Concerts feature music and dance from Brazil, West Africa, Tibet and India
The Washington State Parks Folk and Traditional Arts Program invites the public to the annual International Concert Series at Peace Arch Historical State Park on the U.S.- Canadian border in Whatcom County.
The free one-hour concerts start at 2 p.m. each Sunday in August, beginning Aug. 5, at Peace Arch Historical State Park, 1900 A St., Blaine. The series celebrates the Pacific Northwest’s rich tapestry of cultures and traditions with music and dance performances from communities around the world, including Brazil, West Africa, Tibet and India.
Concerts are scheduled as follows:
Aug. 5: Eduardo Mendonça & Show Brazil
This performance showcases the culture of Brazil with music, martial arts and dancing. Eduardo Mendonça and his vibrant group will perform a variety of music and dance forms from Brazil including:
Bossa nova and samba.
Música popular brasileira (MPB), Brazilian popular music.
Ijexa, the music and rhythm from Candomblé religious rituals.
Baiao, rural music from the state of Pernambuco; dances and elaborate costumes associated with carnival.
Maracatú, an ancient carnival tradition.
Capoeira, a Brazilian martial art form performed to music.
Aug. 12: Gansango Music & Dance
Gansango Music & Dance is a multicultural group of international dancers and musicians who perform traditional and contemporary dance and music from West Africa. The company is directed by Etienne Cakpo. Originally from Benin in West Africa, Cakpo is now a teacher and choreographer based in Seattle. Performances often feature:
Traditional dance from Benin, including Vodoun ritualistic dances.
Regional social ceremony dances such as the Chenkoumé dance from Savalou in Benin.
Royal historical dances such as the Zehli dance from the late 1800s.
The group plays a variety of instruments including the kora, a 21-string harp, and such African drums as the djembe and the djun-djun. The group’s modern dance arrangements are based on traditional movement and rhythms, and their West African costumes provide color and cultural context.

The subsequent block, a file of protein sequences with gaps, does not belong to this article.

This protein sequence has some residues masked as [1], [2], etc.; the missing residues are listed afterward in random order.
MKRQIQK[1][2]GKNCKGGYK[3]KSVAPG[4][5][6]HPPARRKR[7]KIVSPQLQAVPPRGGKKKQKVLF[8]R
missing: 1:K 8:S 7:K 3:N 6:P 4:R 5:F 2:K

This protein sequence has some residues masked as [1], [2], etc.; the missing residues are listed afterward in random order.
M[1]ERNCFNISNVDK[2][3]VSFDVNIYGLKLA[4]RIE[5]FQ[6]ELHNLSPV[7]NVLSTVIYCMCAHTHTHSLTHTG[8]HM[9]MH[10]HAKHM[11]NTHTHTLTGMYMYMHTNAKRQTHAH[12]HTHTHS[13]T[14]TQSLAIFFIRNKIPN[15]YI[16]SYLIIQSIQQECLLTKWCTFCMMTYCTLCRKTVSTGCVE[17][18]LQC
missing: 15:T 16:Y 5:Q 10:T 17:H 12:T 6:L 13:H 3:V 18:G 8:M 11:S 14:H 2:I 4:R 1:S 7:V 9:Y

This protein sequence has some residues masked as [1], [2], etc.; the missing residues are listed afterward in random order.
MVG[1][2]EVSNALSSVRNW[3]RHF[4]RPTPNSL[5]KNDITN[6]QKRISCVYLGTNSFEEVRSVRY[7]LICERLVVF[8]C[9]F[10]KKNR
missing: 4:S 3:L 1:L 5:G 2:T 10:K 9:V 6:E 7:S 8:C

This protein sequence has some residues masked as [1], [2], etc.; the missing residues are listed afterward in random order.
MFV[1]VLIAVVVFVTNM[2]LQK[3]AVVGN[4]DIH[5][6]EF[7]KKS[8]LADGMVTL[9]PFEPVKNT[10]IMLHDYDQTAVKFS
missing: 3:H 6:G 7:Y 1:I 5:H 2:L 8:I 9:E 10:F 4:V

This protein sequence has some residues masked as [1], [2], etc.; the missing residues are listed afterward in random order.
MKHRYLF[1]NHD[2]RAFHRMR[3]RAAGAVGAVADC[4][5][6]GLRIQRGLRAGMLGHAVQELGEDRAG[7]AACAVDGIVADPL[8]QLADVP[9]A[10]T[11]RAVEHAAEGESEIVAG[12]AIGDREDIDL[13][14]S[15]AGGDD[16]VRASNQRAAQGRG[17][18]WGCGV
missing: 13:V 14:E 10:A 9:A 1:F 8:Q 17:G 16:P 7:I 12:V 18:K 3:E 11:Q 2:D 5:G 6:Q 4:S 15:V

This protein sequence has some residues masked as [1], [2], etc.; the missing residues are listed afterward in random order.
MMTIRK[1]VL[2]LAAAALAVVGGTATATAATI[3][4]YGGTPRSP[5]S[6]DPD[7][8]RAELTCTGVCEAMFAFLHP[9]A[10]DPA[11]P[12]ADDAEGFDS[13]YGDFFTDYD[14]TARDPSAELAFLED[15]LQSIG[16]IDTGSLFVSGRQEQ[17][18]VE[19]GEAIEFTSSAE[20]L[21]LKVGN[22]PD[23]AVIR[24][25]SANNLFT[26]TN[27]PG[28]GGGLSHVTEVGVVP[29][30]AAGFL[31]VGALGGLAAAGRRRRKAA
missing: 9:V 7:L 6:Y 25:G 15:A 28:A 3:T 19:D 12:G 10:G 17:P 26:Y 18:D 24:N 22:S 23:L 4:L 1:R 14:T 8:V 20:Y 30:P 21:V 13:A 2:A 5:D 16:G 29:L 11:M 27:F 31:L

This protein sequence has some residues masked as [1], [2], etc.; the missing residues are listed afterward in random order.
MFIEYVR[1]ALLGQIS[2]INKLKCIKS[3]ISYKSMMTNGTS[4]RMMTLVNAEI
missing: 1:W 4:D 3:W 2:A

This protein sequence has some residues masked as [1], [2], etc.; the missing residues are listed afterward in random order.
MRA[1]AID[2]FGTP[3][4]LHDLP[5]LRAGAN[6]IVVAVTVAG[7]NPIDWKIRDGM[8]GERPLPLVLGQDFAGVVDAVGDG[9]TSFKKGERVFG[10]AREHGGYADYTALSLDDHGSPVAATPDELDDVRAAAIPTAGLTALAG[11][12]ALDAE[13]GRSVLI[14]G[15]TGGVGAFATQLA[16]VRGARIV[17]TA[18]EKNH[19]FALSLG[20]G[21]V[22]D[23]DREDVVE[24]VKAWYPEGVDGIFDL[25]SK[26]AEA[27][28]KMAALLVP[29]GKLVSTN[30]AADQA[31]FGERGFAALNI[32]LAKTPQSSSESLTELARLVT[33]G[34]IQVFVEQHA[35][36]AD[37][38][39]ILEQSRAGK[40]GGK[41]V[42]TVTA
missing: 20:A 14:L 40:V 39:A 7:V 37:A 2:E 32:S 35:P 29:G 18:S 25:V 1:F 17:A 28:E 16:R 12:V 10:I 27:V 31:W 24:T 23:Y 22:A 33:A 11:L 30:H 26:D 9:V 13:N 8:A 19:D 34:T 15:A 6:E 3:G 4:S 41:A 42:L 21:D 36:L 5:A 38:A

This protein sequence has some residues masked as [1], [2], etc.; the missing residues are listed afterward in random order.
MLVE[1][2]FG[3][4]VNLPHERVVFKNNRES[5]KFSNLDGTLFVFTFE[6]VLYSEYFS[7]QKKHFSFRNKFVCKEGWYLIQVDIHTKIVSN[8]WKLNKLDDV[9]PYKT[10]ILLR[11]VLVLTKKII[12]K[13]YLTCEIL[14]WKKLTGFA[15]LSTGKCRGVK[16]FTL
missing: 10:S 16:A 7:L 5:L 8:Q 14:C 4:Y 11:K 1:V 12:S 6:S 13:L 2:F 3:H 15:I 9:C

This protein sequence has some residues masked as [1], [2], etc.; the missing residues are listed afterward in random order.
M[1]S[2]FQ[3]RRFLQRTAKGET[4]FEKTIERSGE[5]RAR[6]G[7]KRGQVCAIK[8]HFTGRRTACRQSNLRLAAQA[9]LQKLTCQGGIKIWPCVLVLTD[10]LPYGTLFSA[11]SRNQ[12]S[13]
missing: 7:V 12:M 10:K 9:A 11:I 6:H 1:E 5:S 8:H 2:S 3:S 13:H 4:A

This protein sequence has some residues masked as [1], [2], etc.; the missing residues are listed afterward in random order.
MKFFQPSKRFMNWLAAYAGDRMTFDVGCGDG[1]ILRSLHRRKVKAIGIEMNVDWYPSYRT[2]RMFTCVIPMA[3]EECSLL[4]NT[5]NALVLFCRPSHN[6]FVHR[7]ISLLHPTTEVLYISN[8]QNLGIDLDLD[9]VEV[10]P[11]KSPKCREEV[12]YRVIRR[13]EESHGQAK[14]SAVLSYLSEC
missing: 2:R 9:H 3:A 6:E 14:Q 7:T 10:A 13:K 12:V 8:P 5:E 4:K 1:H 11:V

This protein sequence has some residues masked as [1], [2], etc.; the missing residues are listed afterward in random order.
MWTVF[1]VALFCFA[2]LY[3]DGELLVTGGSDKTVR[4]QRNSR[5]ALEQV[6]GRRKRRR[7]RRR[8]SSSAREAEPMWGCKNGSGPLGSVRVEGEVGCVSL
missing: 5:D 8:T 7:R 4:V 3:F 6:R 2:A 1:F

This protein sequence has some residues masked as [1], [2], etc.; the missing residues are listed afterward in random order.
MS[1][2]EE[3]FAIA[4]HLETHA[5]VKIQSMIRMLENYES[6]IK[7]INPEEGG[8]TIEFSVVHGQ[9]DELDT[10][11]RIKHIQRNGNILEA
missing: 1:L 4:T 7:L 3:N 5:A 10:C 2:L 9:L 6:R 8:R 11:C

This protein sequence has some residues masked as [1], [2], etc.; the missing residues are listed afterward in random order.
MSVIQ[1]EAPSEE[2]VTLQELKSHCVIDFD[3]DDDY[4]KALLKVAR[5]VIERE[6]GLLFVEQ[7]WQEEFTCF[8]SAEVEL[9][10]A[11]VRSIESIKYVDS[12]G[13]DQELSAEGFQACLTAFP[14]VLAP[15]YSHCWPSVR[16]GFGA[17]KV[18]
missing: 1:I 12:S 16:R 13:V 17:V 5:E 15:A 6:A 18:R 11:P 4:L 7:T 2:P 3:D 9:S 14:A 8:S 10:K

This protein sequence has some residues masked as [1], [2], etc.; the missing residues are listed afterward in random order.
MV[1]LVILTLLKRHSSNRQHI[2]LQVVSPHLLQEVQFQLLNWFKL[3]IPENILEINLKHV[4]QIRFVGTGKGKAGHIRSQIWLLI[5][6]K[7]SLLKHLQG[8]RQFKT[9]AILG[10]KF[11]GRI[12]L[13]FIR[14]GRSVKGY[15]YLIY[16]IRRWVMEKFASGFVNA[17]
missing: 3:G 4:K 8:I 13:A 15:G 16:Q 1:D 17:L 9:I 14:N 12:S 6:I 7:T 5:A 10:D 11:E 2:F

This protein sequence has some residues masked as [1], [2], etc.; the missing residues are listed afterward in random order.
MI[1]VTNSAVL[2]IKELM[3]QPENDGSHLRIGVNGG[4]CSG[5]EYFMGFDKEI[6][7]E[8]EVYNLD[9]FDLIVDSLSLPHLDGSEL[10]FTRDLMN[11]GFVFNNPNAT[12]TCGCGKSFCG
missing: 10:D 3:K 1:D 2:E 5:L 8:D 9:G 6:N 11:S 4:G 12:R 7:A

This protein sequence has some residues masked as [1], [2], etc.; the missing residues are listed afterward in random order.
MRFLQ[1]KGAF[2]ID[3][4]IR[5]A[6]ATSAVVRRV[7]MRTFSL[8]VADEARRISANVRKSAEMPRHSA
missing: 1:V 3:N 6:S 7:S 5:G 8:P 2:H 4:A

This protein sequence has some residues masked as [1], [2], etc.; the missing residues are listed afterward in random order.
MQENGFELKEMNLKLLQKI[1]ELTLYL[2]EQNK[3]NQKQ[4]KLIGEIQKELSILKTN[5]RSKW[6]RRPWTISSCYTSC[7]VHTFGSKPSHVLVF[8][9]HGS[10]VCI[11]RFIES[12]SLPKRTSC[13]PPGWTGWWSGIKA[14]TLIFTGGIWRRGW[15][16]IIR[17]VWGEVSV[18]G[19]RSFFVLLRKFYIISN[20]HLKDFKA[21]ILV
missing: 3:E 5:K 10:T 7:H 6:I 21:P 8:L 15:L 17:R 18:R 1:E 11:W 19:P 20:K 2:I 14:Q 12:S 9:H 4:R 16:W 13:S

Aug. 19: Lharik Dhakpa and Tsering Dolker
Lharik Dhakpa and Tsering Dolker trained at the Tibetan Institute of Performing Arts based in Dharamsala, India—the premier institute for the preservation of the exiled Tibetan artistic and cultural heritage. They perform several styles of song and dance from across the Tibetan plateau including:
Tashi Sholpa,a masked dance usually performed at the beginning of a function to bring good luck and success.
Dranyen Shapdo, a quick-step Tibetan lute dance.
Nangma, classical music from central Tibet
Traditional folk songs.
Aug. 26: Srivani Jade Ensemble
The Srivani Jade Ensemble plays soulful North Indian music featuring harmonium, tabla (a North Indian drum) and rich vocals. Founder Srivani Jade trained at an early age in the Carnatic musical traditions of Southern India. Since relocating to Seattle from India, she embraced the Hindustani musical traditions of Northern India. Hindustani classical music is beautiful, highly complex and allows for improvisation and exploration of musical modes known as ragas. Jade is the recipient of a Fellowship Award from Washington State Arts Commission, two Folk Arts Master-Apprentice grants and an Artist Support Program residency from Jack Straw Productions.
The concerts are free. A Discover Pass is required for vehicle access to the park. www.discoverpass.wa.gov.
About the Folk and Traditional Arts Program: The Peace Arch International Concert Series is a part of a broader series of events celebrating Washington’s diverse cultures presented by the Folk and Traditional Arts Program, with funding provided by a grant from the National Endowment for the Arts as well as support from the Washington State Parks Foundation.
For more information about the Folks and Traditional Arts program, including upcoming events, visit: http://parks.state.wa.us/folkarts, or contact Makaela Kroin, Program Coordinator, at Makaela.Kroin@parks.wa.gov or (360) 902-8635.
About Peace Arch Historical State Park: The 30-acre park, which lies on the boundary between the United States and Canada, is the ideal setting for this concert series, which celebrates the rich cultures of the Pacific Northwest. The day-use park is known for its lush gardens, vast lawns, panoramic views of Point Roberts and Vancouver Island and the 67-foot Peach Arch monument. For more information about the park, visit: http://parks.state.wa.us/562/Peace-Arch
– Washington State Parks